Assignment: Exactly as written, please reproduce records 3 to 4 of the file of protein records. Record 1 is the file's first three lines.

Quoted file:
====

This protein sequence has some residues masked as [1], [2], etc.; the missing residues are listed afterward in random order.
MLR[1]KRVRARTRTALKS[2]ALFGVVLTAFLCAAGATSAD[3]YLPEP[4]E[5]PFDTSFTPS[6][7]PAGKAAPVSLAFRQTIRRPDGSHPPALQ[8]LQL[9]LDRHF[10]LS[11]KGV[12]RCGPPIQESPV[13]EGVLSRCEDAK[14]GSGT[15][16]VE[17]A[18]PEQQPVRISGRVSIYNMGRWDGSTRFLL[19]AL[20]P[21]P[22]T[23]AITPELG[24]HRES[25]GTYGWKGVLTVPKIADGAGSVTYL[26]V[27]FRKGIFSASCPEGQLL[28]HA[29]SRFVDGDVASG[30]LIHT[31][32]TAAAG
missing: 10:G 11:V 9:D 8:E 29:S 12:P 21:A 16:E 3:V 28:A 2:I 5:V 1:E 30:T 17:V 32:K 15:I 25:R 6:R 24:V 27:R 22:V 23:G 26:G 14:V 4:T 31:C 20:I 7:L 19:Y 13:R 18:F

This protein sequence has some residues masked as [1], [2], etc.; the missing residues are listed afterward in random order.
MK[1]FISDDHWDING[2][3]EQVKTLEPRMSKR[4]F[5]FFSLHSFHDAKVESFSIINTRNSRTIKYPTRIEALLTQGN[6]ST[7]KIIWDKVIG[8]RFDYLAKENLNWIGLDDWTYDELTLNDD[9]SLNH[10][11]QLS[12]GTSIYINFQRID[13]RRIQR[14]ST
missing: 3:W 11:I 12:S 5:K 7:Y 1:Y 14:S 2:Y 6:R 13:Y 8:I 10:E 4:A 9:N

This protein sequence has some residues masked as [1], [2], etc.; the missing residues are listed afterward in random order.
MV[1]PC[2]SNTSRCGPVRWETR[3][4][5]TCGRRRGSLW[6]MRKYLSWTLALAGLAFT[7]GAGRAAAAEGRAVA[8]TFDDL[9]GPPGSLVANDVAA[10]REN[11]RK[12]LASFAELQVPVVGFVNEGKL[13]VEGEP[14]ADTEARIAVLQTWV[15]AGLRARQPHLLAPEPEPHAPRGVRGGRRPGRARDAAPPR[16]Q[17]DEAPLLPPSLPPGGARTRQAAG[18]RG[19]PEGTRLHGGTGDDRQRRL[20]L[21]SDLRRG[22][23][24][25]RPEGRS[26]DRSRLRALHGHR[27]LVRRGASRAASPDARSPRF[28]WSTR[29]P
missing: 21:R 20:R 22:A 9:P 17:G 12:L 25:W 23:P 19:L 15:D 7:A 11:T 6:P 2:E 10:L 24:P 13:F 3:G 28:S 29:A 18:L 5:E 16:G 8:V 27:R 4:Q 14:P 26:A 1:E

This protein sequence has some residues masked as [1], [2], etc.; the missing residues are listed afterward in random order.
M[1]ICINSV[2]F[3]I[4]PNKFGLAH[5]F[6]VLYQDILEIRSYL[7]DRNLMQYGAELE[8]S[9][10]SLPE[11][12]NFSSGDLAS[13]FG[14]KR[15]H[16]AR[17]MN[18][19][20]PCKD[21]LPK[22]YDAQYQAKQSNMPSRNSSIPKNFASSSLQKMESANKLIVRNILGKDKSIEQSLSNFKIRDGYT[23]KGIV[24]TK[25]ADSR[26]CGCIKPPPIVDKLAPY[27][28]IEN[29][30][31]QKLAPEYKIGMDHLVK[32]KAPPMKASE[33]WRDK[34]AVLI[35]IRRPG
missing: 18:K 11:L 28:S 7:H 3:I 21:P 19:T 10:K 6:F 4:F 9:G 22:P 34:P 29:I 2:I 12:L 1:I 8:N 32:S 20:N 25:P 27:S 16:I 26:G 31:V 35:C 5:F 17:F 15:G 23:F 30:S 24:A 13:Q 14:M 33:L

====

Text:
This protein sequence has some residues masked as [1], [2], etc.; the missing residues are listed afterward in random order.
MV[1]PC[2]SNTSRCGPVRWETR[3][4][5]TCGRRRGSLW[6]MRKYLSWTLALAGLAFT[7]GAGRAAAAEGRAVA[8]TFDDL[9]GPPGSLVANDVAA[10]REN[11]RK[12]LASFAELQVPVVGFVNEGKL[13]VEGEP[14]ADTEARIAVLQTWV[15]AGLRARQPHLLAPEPEPHAPRGVRGGRRPGRARDAAPPR[16]Q[17]DEAPLLPPSLPPGGARTRQAAG[18]RG[19]PEGTRLHGGTGDDRQRRL[20]L[21]SDLRRG[22][23][24][25]RPEGRS[26]DRSRLRALHGHR[27]LVRRGASRAASPDARSPRF[28]WSTR[29]P
missing: 21:R 20:R 22:A 9:P 17:G 12:L 25:W 23:P 19:L 15:D 7:A 11:T 6:P 2:E 10:L 24:P 13:F 3:G 28:S 29:A 18:L 5:E 16:G 8:V 27:R 4:Q 14:P 26:A 1:E

This protein sequence has some residues masked as [1], [2], etc.; the missing residues are listed afterward in random order.
M[1]ICINSV[2]F[3]I[4]PNKFGLAH[5]F[6]VLYQDILEIRSYL[7]DRNLMQYGAELE[8]S[9][10]SLPE[11][12]NFSSGDLAS[13]FG[14]KR[15]H[16]AR[17]MN[18][19][20]PCKD[21]LPK[22]YDAQYQAKQSNMPSRNSSIPKNFASSSLQKMESANKLIVRNILGKDKSIEQSLSNFKIRDGYT[23]KGIV[24]TK[25]ADSR[26]CGCIKPPPIVDKLAPY[27][28]IEN[29][30][31]QKLAPEYKIGMDHLVK[32]KAPPMKASE[33]WRDK[34]AVLI[35]IRRPG
missing: 18:K 11:L 28:S 7:H 3:I 21:P 19:T 10:K 6:F 4:F 9:G 22:P 34:P 29:I 2:I 12:L 1:I 8:N 32:S 20:N 25:P 27:S 16:I 26:G 31:V 35:C 5:F 17:F 15:G 23:F 30:S 24:A 13:Q 14:M 33:L